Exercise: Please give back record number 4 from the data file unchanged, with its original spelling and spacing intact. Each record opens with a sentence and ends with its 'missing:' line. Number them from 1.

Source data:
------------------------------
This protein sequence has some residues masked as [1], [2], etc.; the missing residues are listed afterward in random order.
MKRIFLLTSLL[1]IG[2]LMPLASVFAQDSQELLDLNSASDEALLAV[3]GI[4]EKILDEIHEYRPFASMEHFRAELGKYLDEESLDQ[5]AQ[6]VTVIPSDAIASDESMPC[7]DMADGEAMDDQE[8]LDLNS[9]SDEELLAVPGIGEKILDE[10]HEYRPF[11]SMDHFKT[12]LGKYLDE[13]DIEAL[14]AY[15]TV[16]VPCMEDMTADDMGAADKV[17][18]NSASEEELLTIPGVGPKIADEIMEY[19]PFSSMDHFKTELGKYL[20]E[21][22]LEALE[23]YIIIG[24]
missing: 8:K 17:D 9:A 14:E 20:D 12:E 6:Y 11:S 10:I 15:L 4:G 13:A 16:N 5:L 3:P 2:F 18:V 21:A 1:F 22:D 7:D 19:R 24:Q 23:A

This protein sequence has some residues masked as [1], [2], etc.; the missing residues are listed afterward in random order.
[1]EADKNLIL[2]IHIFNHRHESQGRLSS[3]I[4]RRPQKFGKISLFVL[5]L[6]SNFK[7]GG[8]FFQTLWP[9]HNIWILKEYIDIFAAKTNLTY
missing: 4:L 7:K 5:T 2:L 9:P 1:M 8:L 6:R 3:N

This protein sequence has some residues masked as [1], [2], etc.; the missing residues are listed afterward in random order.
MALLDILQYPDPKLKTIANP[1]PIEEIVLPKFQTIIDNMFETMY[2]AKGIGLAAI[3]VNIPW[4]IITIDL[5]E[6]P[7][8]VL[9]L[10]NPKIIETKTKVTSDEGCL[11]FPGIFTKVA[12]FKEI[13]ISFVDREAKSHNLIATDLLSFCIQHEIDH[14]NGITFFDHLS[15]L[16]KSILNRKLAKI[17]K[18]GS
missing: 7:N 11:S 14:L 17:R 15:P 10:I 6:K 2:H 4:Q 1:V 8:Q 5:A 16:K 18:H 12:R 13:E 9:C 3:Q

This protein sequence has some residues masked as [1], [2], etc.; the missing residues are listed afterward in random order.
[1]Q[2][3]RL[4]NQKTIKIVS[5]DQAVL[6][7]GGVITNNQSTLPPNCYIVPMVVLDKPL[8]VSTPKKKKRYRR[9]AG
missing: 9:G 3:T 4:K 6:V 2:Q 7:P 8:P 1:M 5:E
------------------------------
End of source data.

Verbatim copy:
This protein sequence has some residues masked as [1], [2], etc.; the missing residues are listed afterward in random order.
[1]Q[2][3]RL[4]NQKTIKIVS[5]DQAVL[6][7]GGVITNNQSTLPPNCYIVPMVVLDKPL[8]VSTPKKKKRYRR[9]AG
missing: 9:G 3:T 4:K 6:V 2:Q 7:P 8:P 1:M 5:E